THE High Court has granted a full and final injunction banning street racing, also known as car cruising, across the Black Country.

It prohibits people from participating, as a driver, a rider or a passenger, in a gathering of two or more people at which some of those present engage in motor racing or motor stunts or other dangerous or obstructive driving.

Unlike the interim injunction, which has been in place since 2022, the full injunction also covers organisers and spectators, banning people from promoting, organising or publicising gatherings, or from participating in a gathering as a spectator with the intention or expectation that some of those present will engage in street racing.

The injunction covers the boroughs of Dudley, Sandwell, Wolverhampton and Walsall and anyone breaching it will be in contempt of court and could face penalties including imprisonment, a fine, or an order to have their assets seized.

Granting the final injunction at the High Court in Birmingham on Tuesday February 27, Mr Justice Julian Knowles said: "Car cruising is a euphemism; it's organised dangerous driving and there have sadly been injuries and fatalities."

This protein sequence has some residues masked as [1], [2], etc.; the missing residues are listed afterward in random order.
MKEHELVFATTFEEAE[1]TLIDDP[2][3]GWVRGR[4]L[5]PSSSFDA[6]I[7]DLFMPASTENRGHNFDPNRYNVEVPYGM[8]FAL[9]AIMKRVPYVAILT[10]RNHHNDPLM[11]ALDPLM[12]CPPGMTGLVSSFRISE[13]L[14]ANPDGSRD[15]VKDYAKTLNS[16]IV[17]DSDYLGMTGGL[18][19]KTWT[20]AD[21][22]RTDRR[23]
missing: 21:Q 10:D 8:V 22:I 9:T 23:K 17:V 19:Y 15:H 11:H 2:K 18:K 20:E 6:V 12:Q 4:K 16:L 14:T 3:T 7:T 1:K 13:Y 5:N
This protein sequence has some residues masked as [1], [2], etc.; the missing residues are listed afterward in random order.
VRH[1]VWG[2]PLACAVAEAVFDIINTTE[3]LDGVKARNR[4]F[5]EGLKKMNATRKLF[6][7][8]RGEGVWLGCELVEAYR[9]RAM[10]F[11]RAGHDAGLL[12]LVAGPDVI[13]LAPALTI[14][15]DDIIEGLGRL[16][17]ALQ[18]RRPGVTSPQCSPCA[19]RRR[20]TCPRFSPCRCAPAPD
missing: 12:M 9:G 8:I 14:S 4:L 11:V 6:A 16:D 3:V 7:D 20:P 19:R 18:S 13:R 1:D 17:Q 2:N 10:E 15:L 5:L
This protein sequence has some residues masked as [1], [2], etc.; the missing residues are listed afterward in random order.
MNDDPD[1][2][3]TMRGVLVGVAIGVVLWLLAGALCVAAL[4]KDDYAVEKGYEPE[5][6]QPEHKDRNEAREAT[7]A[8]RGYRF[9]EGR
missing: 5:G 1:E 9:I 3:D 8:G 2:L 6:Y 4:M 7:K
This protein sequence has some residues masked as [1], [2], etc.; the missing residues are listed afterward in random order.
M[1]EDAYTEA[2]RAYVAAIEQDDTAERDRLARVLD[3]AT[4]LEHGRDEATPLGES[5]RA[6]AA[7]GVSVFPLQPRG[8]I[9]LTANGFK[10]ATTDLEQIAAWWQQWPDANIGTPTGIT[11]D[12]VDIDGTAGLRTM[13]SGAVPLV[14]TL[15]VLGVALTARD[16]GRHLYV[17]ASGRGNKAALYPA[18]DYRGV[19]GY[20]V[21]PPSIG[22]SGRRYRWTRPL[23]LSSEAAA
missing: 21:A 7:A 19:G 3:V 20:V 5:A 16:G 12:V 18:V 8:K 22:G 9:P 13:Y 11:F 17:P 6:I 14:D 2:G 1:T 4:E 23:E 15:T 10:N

PC Mark Campbell, from the Operation Hercules team - West Midlands Police’s tactical response to street racing, described the injunction as "highly valuable and a tried and tested means of prevention and resolution".

He told the court: "It is only a matter of time before the high speed driving involved in organised races leads to another multiple fatality incident – this may be the driver of the vehicle, an innocent member of the public or any number of spectators actively taking part in the street cruising meet."

He said he has witnessed "400 plus" vehicles at street cruises in locations like the Black Country Route in Bilston or Manor Way, Halesowen, and that the "potential for a very serious collision is massive" because of the speeds involved. 

He also highlighted the police resources needed to deal with street racing, which are "therefore not providing policing to other parts of the community" and the need to often deploy traffic teams, police dogs, drone teams and helicopters at huge cost to taxpayers.